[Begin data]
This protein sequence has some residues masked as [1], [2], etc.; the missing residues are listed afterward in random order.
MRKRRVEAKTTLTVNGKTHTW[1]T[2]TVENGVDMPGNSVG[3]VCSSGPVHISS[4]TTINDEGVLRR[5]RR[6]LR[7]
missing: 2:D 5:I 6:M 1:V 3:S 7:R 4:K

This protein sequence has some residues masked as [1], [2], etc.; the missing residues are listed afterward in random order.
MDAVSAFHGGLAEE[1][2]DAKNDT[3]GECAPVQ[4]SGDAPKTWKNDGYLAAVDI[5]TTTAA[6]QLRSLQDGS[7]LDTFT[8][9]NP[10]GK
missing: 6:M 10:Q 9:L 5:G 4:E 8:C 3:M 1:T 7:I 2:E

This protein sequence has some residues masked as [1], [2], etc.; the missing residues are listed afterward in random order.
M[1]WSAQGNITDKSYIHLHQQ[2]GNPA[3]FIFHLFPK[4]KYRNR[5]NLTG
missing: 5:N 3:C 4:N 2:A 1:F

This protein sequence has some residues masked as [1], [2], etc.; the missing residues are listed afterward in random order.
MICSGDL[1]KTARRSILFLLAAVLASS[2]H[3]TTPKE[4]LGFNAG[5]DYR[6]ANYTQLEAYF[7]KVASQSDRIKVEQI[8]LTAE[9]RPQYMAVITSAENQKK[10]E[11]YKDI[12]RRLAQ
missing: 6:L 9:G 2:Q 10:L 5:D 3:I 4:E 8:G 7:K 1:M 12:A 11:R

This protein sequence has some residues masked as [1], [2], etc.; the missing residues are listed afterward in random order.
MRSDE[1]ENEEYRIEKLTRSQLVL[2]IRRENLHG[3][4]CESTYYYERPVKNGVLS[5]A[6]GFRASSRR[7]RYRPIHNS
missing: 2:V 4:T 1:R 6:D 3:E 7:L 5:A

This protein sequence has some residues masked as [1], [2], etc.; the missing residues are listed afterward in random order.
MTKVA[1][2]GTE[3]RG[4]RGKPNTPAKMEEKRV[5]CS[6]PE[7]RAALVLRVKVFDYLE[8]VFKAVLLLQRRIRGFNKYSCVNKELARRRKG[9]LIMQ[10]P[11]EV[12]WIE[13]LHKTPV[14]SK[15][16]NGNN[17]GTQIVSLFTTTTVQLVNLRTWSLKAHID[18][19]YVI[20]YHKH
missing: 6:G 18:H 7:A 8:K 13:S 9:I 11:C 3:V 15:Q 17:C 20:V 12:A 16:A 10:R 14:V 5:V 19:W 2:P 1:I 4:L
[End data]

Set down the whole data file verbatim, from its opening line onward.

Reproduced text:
This protein sequence has some residues masked as [1], [2], etc.; the missing residues are listed afterward in random order.
MRKRRVEAKTTLTVNGKTHTW[1]T[2]TVENGVDMPGNSVG[3]VCSSGPVHISS[4]TTINDEGVLRR[5]RR[6]LR[7]
missing: 2:D 5:I 6:M 1:V 3:S 7:R 4:K

This protein sequence has some residues masked as [1], [2], etc.; the missing residues are listed afterward in random order.
MDAVSAFHGGLAEE[1][2]DAKNDT[3]GECAPVQ[4]SGDAPKTWKNDGYLAAVDI[5]TTTAA[6]QLRSLQDGS[7]LDTFT[8][9]NP[10]GK
missing: 6:M 10:Q 9:L 5:G 4:E 8:C 3:M 1:T 7:I 2:E

This protein sequence has some residues masked as [1], [2], etc.; the missing residues are listed afterward in random order.
M[1]WSAQGNITDKSYIHLHQQ[2]GNPA[3]FIFHLFPK[4]KYRNR[5]NLTG
missing: 5:N 3:C 4:N 2:A 1:F

This protein sequence has some residues masked as [1], [2], etc.; the missing residues are listed afterward in random order.
MICSGDL[1]KTARRSILFLLAAVLASS[2]H[3]TTPKE[4]LGFNAG[5]DYR[6]ANYTQLEAYF[7]KVASQSDRIKVEQI[8]LTAE[9]RPQYMAVITSAENQKK[10]E[11]YKDI[12]RRLAQ
missing: 6:L 9:G 2:Q 10:L 5:D 3:I 4:E 8:G 7:K 1:M 12:A 11:R

This protein sequence has some residues masked as [1], [2], etc.; the missing residues are listed afterward in random order.
MRSDE[1]ENEEYRIEKLTRSQLVL[2]IRRENLHG[3][4]CESTYYYERPVKNGVLS[5]A[6]GFRASSRR[7]RYRPIHNS
missing: 2:V 4:T 1:R 6:D 3:E 7:L 5:A

This protein sequence has some residues masked as [1], [2], etc.; the missing residues are listed afterward in random order.
MTKVA[1][2]GTE[3]RG[4]RGKPNTPAKMEEKRV[5]CS[6]PE[7]RAALVLRVKVFDYLE[8]VFKAVLLLQRRIRGFNKYSCVNKELARRRKG[9]LIMQ[10]P[11]EV[12]WIE[13]LHKTPV[14]SK[15][16]NGNN[17]GTQIVSLFTTTTVQLVNLRTWSLKAHID[18][19]YVI[20]YHKH
missing: 6:G 18:H 7:A 8:K 13:S 9:I 11:C 3:V 15:Q 17:C 20:V 12:A 16:A 10:R 14:V 5:V 19:W 2:P 1:I 4:L